Michael Burgess flays Essex to put Warwickshire in command

Essex 168 (Westley 80, Briggs 4-31) and 0 for 1 trail Warwickshire 385 (Burgess 170, Lamb 71) lead by 217 runs

Legend has it that Nottinghamshire used to shout down the pit when they needed a new fast bowler. Modern-day Warwickshire take a more genteel approach when they want a wicketkeeper, driving down to Sussex to find a gloveman in search of opportunity. But genteel was hardly the word as Michael Burgess was flaying the Essex bowlers around Edgbaston Twenty20 style.

Tim Ambrose served Warwickshire manfully from 2006-19, scoring over 8,000 runs with 14 first-class hundreds after leaving Hove when Matt Prior stood in the way of the cricket he wanted. For Prior read Ben Brown and for Ambrose read Burgess, whose 170 from 217 balls represented a second successive century for his county and helped to turn an even position into one of significant advantage.

Having slipped to 124 for 5, with the Essex pace attack bowling as well as they had on Thursday evening but for greater reward, Warwickshire again took the initiative in the hour after lunch when Burgess and Matt Lamb scored the bulk of their 113 runs for the sixth wicket. This merely proved the trailer to red-blooded events in the final session.

The game turned sharply when Sam Cook struck Liam Norwell on the right side of the head with a short ball, leaving the batter distinctly unsteady when he got to his feet. A quick assessment confirmed that he was in no state to continue and although a club spokesman said that tests in the dressing room were positive, Norwell was driven to hospital as a precaution.

Burgess stood on 88 at this point and the sight of Oliver Hannon-Dalby walking to the middle brought memories of the previous game here, against Surrey, when the lanky last man not only shepherded Burgess to three figures but remained in for long enough – taking a record 94 minutes to get off the mark – to enable his teammate to score 178.

Hannon-Dalby had barely taken guard this time before Burgess hit three fours in a row off Mark Steketee. It felt strange that the centurion should suddenly then quieten down, and that Hannon-Dalby remained virtually strokeless despite being hit three times on his front right shoulder. All was revealed, however, when he pushed down the wrong line to Simon Harmer for a 32-ball duck.

Out walked Craig Miles as a concussion substitute for Norwell, prompting Burgess to resume his belligerence. Miles had begun the day with a radio stint at the ground but returned home in the afternoon thinking his work was complete. When Norwell was hit, the club phoned urging him to return and sent out a message to Burgess and Hannon-Dalby telling them to hang in risk-free until Miles arrived.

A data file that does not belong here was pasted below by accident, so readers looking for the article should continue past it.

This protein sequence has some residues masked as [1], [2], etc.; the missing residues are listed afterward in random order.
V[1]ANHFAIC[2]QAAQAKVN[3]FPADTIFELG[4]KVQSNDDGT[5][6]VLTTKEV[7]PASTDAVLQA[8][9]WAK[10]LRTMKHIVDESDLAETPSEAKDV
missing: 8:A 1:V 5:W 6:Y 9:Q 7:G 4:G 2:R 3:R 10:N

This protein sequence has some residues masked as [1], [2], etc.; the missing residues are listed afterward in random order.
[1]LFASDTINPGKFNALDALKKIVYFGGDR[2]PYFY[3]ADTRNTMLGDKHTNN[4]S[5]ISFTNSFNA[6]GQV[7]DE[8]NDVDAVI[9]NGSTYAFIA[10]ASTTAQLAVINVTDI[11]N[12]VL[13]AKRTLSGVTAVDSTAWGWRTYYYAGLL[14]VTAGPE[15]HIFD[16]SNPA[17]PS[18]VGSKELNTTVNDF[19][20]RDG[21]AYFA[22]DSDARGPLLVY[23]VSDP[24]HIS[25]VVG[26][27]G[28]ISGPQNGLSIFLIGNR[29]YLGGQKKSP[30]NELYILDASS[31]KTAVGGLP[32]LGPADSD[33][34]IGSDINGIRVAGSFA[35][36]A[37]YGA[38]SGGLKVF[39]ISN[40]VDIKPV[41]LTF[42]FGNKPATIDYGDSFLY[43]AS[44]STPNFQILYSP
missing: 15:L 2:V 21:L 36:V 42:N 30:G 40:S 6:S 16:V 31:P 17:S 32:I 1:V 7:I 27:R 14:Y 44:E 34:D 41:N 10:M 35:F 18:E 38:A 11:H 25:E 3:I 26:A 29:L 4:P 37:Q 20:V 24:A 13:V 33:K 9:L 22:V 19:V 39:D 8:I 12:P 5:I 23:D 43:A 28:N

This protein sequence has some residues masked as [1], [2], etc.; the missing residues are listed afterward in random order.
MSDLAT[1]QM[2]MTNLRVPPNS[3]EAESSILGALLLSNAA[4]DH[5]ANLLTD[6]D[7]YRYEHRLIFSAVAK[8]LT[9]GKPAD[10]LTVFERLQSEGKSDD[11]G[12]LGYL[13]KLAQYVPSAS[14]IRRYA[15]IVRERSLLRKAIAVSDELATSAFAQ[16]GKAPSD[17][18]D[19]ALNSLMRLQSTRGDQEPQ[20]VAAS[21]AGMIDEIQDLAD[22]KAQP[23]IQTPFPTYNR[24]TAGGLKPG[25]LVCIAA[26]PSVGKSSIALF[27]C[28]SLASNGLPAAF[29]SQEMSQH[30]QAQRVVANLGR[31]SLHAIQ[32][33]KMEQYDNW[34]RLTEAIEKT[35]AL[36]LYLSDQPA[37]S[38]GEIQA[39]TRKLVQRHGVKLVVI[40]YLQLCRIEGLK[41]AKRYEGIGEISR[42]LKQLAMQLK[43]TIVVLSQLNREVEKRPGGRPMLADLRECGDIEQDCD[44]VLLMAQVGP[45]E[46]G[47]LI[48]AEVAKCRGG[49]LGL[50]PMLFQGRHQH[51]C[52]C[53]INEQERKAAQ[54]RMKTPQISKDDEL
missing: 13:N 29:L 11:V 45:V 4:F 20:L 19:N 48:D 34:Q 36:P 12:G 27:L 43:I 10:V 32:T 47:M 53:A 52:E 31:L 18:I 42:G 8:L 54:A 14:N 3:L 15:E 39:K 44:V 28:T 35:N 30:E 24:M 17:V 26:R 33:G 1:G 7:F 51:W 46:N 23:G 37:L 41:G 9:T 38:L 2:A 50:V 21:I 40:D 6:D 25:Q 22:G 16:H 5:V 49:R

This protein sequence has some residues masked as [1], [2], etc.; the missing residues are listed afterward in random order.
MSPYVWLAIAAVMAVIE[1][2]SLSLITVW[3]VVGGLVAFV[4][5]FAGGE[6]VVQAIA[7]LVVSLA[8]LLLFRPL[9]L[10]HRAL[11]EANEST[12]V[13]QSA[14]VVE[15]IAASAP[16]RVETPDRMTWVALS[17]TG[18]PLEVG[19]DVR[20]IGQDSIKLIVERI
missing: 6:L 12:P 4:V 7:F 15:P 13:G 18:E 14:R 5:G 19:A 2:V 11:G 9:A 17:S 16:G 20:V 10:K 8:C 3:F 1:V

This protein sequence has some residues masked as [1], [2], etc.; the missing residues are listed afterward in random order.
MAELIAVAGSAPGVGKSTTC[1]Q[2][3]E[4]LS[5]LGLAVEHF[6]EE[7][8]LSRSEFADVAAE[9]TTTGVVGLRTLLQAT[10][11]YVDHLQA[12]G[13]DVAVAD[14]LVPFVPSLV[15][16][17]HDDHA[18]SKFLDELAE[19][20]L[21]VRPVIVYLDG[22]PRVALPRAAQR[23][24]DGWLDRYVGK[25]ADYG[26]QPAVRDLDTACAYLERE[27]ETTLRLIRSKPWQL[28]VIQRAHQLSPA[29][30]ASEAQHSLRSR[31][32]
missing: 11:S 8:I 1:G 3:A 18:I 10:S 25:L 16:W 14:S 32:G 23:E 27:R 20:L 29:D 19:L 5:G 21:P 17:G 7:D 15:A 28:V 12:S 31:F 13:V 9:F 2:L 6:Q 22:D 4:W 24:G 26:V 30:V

Where the perky little Ambrose was known for dibs, dobs and a clinical square cut, Burgess now stood tall, using his muscles to slug and club. Matt Critchley’s wrist-spin went for 24 in an over and even with all men bar the keeper on the ropes, as strong winds billowed, Burgess found a way to heave Steketee beyond deep square leg. The fielder lost sight of the ball; it seemed that Essex had lost sight of a plan. When Burgess succumbed attempting to ramp the Australian, Warwickshire’s lead stood at 217.

As the clock ticked beyond six, it was hard to recall how perfectly Essex had started the day. Shane Snater prompted Dom Sibley to tickle the first ball behind and drew further reward when Harmer reacted smartly to take an overhead catch at first slip, Will Rhodes slashing hard to his doom. Sam Hain and Lamb needed all of their judgement to resist Snater and Sam Cook, the best of the bowlers overall.

When Hain worked Cook off his legs he gathered only a second four in 89 balls, but for all his caution it came as a surprise when he edged Steketee to a ball that might have brought him further forward to defend. Lamb used the full width of his bat and hung in gamely while Burgess played himself in, the passage appreciated by a crowd that was better than a sweep of the stands would indicate. The Dollery Suite serving Friday’s fish and chips with central heating and a view of proceedings was packed.

Just as Warwickshire turned the contest after the break on Thursday, so they did so again. Lamb and Burgess raised the tempo noticeably and quickly passed Essex’s below-par 168. Lamb looked a different player, fluent and confident, and it was not until the second new ball that he fell for 71 to a fine, full one from Cook. But, having repelled the immediate threat, Burgess started to find a wider range. And how.

Finally, as if to underline the turnaround, Nick Browne fell to what proved the last ball of the day for a duck, caught in the slips attempting to leave Hannon-Dalby. The bowler seemed unhindered by the bruises he had taken Brian Close-like an hour or so earlier.

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